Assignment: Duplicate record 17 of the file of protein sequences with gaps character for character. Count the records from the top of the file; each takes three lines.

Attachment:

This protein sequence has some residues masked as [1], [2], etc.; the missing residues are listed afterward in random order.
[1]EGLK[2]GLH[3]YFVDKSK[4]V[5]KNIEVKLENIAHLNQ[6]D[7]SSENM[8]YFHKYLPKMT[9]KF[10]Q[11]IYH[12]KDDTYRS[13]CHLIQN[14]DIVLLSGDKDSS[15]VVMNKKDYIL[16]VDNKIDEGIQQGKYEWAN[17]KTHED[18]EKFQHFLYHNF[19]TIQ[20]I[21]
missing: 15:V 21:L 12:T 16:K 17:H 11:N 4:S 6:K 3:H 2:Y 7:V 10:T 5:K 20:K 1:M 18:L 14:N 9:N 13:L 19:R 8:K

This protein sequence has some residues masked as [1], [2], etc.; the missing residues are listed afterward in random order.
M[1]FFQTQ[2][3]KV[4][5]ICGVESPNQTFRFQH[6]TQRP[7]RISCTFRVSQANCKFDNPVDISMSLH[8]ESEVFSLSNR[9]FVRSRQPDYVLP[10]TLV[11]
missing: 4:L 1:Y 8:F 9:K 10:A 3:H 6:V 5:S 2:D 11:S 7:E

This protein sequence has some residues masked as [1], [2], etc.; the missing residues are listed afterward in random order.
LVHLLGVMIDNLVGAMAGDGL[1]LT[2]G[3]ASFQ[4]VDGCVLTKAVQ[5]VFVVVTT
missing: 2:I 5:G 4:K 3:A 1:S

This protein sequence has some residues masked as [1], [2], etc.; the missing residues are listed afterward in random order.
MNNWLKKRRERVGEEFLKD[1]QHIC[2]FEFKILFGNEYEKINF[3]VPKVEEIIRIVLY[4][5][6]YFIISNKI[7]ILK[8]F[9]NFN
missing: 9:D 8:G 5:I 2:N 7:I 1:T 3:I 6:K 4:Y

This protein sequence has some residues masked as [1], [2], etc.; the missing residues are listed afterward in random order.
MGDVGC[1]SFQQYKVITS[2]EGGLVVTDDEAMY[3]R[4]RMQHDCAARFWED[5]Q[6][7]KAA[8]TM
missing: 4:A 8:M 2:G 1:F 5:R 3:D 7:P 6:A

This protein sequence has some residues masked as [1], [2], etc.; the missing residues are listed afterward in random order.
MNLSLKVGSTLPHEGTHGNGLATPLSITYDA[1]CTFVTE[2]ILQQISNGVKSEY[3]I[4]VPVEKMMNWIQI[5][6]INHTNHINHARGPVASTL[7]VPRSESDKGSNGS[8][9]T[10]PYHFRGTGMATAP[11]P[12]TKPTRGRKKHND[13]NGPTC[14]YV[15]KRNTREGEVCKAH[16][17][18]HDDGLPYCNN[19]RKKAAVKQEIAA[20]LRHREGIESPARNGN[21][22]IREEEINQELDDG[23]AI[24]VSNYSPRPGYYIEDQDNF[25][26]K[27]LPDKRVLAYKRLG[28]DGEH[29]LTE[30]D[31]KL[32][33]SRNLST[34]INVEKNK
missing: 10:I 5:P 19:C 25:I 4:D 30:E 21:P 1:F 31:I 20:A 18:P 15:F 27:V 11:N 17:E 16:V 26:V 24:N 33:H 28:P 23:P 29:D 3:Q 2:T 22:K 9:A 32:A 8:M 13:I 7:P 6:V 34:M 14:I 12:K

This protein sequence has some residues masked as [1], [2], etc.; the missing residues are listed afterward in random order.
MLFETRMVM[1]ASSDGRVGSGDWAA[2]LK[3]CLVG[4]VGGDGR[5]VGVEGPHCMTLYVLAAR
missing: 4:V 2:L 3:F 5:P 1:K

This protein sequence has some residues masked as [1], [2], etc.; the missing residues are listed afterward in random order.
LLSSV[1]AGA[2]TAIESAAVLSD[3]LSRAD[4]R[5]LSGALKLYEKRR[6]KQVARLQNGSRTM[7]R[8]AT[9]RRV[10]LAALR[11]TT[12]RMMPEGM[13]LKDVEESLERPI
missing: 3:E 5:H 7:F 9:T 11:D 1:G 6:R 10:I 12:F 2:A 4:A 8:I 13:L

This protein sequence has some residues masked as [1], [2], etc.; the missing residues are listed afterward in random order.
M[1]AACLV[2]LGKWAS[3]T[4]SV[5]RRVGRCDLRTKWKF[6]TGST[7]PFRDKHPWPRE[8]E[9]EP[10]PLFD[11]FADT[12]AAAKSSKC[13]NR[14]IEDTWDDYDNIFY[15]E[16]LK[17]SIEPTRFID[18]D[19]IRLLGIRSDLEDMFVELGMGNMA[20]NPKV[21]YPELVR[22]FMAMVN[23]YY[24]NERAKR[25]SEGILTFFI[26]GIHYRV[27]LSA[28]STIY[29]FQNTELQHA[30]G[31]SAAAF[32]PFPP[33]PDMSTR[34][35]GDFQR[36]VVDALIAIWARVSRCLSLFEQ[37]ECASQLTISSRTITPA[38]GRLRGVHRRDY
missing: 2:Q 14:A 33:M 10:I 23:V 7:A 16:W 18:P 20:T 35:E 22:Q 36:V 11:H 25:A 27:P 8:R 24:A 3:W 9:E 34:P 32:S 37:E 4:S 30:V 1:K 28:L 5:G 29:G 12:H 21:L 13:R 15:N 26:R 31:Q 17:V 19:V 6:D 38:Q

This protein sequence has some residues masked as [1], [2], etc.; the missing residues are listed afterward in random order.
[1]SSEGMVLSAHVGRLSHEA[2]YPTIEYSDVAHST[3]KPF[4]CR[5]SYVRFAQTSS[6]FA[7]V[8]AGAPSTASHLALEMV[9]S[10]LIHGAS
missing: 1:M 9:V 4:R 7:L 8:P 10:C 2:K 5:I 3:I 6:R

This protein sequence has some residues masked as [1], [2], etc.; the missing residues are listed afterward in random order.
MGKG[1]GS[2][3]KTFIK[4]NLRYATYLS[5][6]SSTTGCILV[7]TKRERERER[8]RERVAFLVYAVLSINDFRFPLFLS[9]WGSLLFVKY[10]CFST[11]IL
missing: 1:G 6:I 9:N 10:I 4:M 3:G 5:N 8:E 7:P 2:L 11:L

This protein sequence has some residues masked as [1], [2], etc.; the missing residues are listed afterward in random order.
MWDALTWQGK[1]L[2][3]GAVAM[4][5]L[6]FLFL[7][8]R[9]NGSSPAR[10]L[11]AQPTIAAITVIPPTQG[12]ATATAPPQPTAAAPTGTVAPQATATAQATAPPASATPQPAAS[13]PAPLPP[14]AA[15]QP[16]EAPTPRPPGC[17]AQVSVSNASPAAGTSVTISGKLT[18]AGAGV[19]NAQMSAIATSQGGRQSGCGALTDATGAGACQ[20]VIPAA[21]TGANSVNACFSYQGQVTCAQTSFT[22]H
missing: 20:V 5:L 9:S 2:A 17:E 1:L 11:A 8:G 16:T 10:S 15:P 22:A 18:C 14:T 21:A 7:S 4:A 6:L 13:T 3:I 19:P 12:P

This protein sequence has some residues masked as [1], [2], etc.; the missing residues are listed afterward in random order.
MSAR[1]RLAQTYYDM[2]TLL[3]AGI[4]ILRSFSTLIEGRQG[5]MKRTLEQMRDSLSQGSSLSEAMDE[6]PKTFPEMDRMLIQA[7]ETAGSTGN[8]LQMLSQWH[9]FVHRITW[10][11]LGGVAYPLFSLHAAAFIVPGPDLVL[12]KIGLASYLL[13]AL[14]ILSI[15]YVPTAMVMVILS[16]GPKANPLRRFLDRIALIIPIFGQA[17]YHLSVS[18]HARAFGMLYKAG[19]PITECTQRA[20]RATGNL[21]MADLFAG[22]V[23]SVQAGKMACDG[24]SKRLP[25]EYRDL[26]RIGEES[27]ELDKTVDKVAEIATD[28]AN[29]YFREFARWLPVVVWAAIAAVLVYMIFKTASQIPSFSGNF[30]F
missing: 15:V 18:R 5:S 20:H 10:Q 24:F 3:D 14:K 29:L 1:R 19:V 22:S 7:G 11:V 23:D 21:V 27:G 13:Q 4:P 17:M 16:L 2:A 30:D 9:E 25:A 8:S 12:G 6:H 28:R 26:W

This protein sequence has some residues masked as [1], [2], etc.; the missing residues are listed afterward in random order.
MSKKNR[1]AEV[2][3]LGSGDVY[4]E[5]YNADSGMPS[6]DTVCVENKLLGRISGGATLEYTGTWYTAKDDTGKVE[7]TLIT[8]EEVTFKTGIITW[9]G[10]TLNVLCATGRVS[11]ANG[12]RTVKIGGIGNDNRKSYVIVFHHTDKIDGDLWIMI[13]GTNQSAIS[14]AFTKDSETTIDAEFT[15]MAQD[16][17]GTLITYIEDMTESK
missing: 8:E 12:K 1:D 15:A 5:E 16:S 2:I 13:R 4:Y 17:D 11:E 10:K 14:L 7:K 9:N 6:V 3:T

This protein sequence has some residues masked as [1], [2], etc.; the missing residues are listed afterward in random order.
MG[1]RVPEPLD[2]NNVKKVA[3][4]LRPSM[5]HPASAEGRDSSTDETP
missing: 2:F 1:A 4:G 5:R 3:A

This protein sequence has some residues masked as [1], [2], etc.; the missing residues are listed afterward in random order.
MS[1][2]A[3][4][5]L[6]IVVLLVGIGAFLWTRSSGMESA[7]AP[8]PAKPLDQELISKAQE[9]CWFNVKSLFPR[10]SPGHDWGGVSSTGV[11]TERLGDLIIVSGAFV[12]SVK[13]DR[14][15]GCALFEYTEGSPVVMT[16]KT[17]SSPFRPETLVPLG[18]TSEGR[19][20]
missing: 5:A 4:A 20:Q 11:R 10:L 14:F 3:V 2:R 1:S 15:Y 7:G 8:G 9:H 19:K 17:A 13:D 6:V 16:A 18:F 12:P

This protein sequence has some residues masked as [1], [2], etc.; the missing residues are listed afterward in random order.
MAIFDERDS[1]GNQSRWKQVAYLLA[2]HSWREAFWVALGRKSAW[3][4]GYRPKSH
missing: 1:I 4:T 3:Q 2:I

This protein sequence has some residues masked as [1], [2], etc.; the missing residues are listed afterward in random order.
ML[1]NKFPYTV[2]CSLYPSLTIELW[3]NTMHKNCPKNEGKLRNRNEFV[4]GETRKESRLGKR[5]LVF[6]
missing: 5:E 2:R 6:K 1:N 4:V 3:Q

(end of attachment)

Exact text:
This protein sequence has some residues masked as [1], [2], etc.; the missing residues are listed afterward in random order.
MAIFDERDS[1]GNQSRWKQVAYLLA[2]HSWREAFWVALGRKSAW[3][4]GYRPKSH
missing: 1:I 4:T 3:Q 2:I